History of Ontario Co. & Its People
Vol. 1, Pub. 1911 Pg. 125 - 134
Thanks to Deborah Spencer for transcription of these pages.
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THE NEW POLITICAL LEADERS
The Campaign in Ontario County for
“Free Speech, Free Press, Free Men, Free Labor, and Fremont”--Clubs
Organized and Meetings Held--Joshua R. Giddings Speaks in Canandaigua, His
Native Town--Success Won in the County and State, but the National Ticket
“New occasions teach new duties” and
discover new men. The crisis into
which the country was plunged by the repeal of the Missouri Compromise brought
new leaders to the fore in every community.
Men who, like William H. SEWARD and Abraham LINCOLN, were quick to feel
the approach of the tidal wave of public indignation against the slavery
propaganda and had the courage to cast off old party ties for conscience sake,
came in 1856 to the front of the new Republican party.
The old party leaders, many of them not less patriotic, but more timid,
and perhaps less discerning, stepped one after another to the rear.
As it was in the arena of National and State
politics, so it was in Ontario county. The
older, more experienced, and up to that time most trusted leaders in both the
Whig and Democratic parties failed to see, or, seeing, lacked the courage to
grasp, the opportunity presented in the new political organization.
Men younger in years, untrained in party management, and comparatively
obscure, became the Republican leaders. Nathan
J. MILLIKEN, James C. SMITH and Albert G. MURRAY, the Canandaigua members of the
Republican central committee of the county in that year, were only 35, 39 and 46
years old respectively. Myron H.
CLARK, elected Governor in 1854 by a coalition of the political forces that were
later destined to form the new party, was 50 years of age. Elbridge G. LAPHAM, who became one of its first
“spellbinders,” was 45. Edward
BRUNSON was 32, Edwin HICKS was only 26, and William H. SMITH only 27. Emory B. POTTLE, its first candidate for Congress, was 41.
The campaign of the Republican party in the
memorable year of 1856 was one that appealed to the noblest emotions.
Men engaged in it because they hated slavery and loved freedom, because
they felt that the destiny of the Nation was at stake, because they esteemed
principle before party. Its
rallying cry-- “Free Speech, Free Press, Free Men, Free Labor, and
Fremont”--was in itself an inspiration.
In Ontario county the lines were closely
drawn, and the triangular contest fought out with unflinching courage.
The Republican ticket, headed by the names of Fremont and Dayton, bore
that of John A. KING, as the candidate for Governor of the State.
Its local candidates, as we have seen, were as follows:
For Congress, Emory B. POTTLE; for county judge, Henry W. TAYLOR; for
justice of sessions, George W. STEARNS; for superintendent of the poor, John
LAPHAM; for coroners, John Q. HOWE and Rollin GREGG; for member of Assembly,
First district, Samuel A. FOOT; for member of Assembly, Second district,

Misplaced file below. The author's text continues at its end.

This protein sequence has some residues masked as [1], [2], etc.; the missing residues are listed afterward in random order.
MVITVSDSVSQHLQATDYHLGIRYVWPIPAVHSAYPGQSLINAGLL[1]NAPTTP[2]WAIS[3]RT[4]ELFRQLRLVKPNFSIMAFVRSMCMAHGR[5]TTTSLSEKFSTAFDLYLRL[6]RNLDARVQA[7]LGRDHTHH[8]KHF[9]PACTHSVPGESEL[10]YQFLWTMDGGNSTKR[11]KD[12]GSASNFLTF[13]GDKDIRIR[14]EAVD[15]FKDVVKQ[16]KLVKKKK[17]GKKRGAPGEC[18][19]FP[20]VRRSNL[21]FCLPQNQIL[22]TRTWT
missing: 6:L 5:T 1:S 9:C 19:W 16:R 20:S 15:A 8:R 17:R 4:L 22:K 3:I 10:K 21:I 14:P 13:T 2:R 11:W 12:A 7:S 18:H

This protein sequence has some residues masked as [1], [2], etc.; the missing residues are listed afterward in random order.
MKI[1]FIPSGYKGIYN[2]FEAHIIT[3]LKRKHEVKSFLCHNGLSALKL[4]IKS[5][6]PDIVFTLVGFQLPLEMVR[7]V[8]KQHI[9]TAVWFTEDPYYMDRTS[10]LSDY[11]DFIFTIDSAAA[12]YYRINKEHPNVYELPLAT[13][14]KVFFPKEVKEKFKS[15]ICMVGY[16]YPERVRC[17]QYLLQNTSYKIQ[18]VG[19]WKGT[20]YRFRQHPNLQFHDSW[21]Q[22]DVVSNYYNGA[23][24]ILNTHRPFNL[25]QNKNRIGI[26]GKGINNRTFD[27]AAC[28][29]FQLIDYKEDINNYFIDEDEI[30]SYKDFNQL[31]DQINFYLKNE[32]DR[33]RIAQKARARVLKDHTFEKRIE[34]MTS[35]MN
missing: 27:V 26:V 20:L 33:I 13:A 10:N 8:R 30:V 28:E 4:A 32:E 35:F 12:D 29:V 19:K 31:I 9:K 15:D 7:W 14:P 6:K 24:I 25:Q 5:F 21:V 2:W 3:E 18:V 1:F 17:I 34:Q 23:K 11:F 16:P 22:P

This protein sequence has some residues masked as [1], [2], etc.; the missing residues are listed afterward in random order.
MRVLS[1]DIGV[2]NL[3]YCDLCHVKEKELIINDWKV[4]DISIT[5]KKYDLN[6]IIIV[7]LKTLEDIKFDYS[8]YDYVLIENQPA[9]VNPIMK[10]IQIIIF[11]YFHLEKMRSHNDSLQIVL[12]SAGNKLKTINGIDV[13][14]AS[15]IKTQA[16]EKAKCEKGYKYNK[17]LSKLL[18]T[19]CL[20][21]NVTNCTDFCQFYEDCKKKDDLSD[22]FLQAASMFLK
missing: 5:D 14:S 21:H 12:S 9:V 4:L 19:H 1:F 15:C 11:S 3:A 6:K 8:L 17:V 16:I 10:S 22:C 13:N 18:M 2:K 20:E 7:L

The American ticket, headed by the name of
Millard FILLMORE, its candidate for the Presidency, carried that of Erastus
BROOKS, for Governor; Andrew OLIVER, for Congress; Ambrose L. VAN DUSEN, for
Assembly, First district; and William S. CLARK, for Assembly, Second district.
The Democratic candidate for President was
James BUCHANAN; for Governor, Amasa J. PARKER; for Congress, Darius A. OGDEN;
for county judge, Jabez H. METCALF; for Assembly, First district, Cornelius
HORTON; for Assembly, Second district, Henry MUNSON.
The work of the Republican campaign was
pursued along three lines--through the newspapers, through the organization of
clubs, and through public meetings.
The Times at Canandaigua and the Geneva
Courier were the local newspaper organs of the party, and it is needless to say
that both were vigilant and aggressive in argument and retort.
The former fairly bristled with exhortations to the voter, devoting at
least one full page and sometimes two full pages of every issue during the
campaign to the cause it had so deeply at heart, its editorials being emphasized
by italic and capital type, quite different from the quieter style of modern
The call for the organization of a Fremont and Dayton club in Canandaigua was published June 26, as follows:
Meeting for Organization
All electors of the town of Canandaigua,
without regard to past political differences, who are opposed to the Slavery
extension border ruffian policy of the Pierce administration, and in favor of
the election of Fremont and Dayton, are invited to meet at the Town Hall,
Saturday evening, June 28th, 1856, for
the purpose of organizing preparatory to the opening of the Presidential
N. J. MILLIKEN,
F. W. ALVERSON,
J. C. FAIRCHILD,
D. F. ALVERSON,
A. O. KELLOGG,
O. M. SMITH,
M. A. OLDS,
I. W. MITCHELL,
L. B. TRUE,
H. S. TOUSLEY,
R. B. CRAWFORD,
J. C. HOLMES,
J. S. HENDERSHOT,
J. W. BARNES,
J. J. STEBBINS,
W. E. WILLIAMS,
R. C. PRATT,
B. R. PRATT,
L. R. WHITTAKER,
J. H. CHAMBERLAIN,
H. C. LUCAS,
A. A. BROWN,
W. BROWN, Jr.,
S. K. DOOLITTLE,
R. L. HUNTLEY,
Otis K. PARSHALL,
John S. MULLEN,
Andrew VAN WIE,
Abram VAN WIE,
R. G. CHAMBERLAIN,
F. O. MASON,
E. W. GARDNER, Jr.,
S. S. BRIGGS,
Wm. H. BENNETT,
T. E. HART,
S. PARRISH, 2d,
Joel M. HOWEY,
Thos. C. BURLING,
At the meeting thus held, Orson BENJAMIN was
called to the chair and Elihu M. MORSE acted as secretary.
Elisha W. GARDNER, John MOSHER, Riley STEVENS, Joel M. HOWEY, and Holmes